Written by Craig Schreiner | Photos by Craig Schreiner
In WHY I TEACH, Tony Gulig, an associate professor of history at UW-Whitewater, says his students remind him of himself, 40 years ago. As an undergraduate student at UW-Eau Claire, Gulig met teachers who taught him how to walk the paths of history in someone else’s shoes. He began to see history as complex, divergent paths. As a classroom instructor at UW-Whitewater, Gulig teaches subjects ranging from American Indian studies, Indigenous law, history of film, environmental history, Wisconsin history, Great Lakes tribal history and historical perspectives.
“In all of the courses I teach, I hope to get students to understand the world from the perspectives of others. If they can see how others view the world, it’s my hope that they can grow in empathy and understanding for others. We learn the past not to predict the future, but to understand who we are by understanding from where we’ve come — individually, as a community and as a global people. That knowledge gives us a stronger sense of identity and, in that identity, we can lead lives of service and compassion.”
On a golden fall day on a hill overlooking campus, Gulig, left, teaches with assistant professor Josh Mabie, second-to-left, as students in Gulig’s environmental history course and Mabie’s environmental literature course listen. Gulig and Mabie connect history and literature by reading Aldo Leopold’s “Sand County Almanac” — with the occasional oak leaf floating down around them.
Gulig was one of the architects of the UW-Whitewater Native Lands Acknowledgement Statement, now read at every official university function. The statement acknowledges that, for thousands of years, native peoples were stewards of the land on which the campus now resides. Gulig listens in the audience as the statement is read for the first time on Dec. 5, 2019, at a UW System Board of Regents meeting on the UW-Whitewater campus.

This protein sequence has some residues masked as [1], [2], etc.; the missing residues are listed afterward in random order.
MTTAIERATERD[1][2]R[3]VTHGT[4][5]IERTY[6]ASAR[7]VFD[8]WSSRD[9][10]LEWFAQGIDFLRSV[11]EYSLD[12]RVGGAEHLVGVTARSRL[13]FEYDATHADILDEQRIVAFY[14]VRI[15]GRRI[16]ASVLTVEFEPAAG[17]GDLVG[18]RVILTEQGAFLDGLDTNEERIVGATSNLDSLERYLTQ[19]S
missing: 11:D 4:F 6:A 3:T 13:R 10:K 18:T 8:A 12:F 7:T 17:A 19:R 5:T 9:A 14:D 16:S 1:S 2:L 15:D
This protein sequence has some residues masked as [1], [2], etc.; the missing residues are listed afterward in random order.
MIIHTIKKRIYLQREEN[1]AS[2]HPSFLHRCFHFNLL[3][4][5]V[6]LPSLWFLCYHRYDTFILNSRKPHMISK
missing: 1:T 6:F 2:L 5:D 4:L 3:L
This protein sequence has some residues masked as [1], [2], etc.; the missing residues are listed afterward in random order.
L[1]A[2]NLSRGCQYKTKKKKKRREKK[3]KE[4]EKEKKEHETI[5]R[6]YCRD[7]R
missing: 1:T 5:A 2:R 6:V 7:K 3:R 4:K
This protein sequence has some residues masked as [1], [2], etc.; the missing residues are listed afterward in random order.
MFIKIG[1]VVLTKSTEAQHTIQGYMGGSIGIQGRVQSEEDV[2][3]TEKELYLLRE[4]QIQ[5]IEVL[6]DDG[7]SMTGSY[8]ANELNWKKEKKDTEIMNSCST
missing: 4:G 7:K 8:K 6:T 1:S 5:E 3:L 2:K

“The most rewarding experiences come from those instances when the students with the narrowest of views and perspectives coming into my classes begin to see that not everyone sees the world as they do. Once in a while I’ll get an email (or better yet an actual letter or card) from a student from some years ago telling me how a class they took changed their mind, opinion or view on some topic. It’s rewarding when students begin to see that there are many perspectives and options — if they can find value in and honor those differences, even if they can’t align themselves with those alternate views, we’ve made progress.”
WHY I TEACH is a series about the dedicated faculty at UW-Whitewater’s two campuses who make every day a teachable moment — and every place a learning place — by their expertise and example.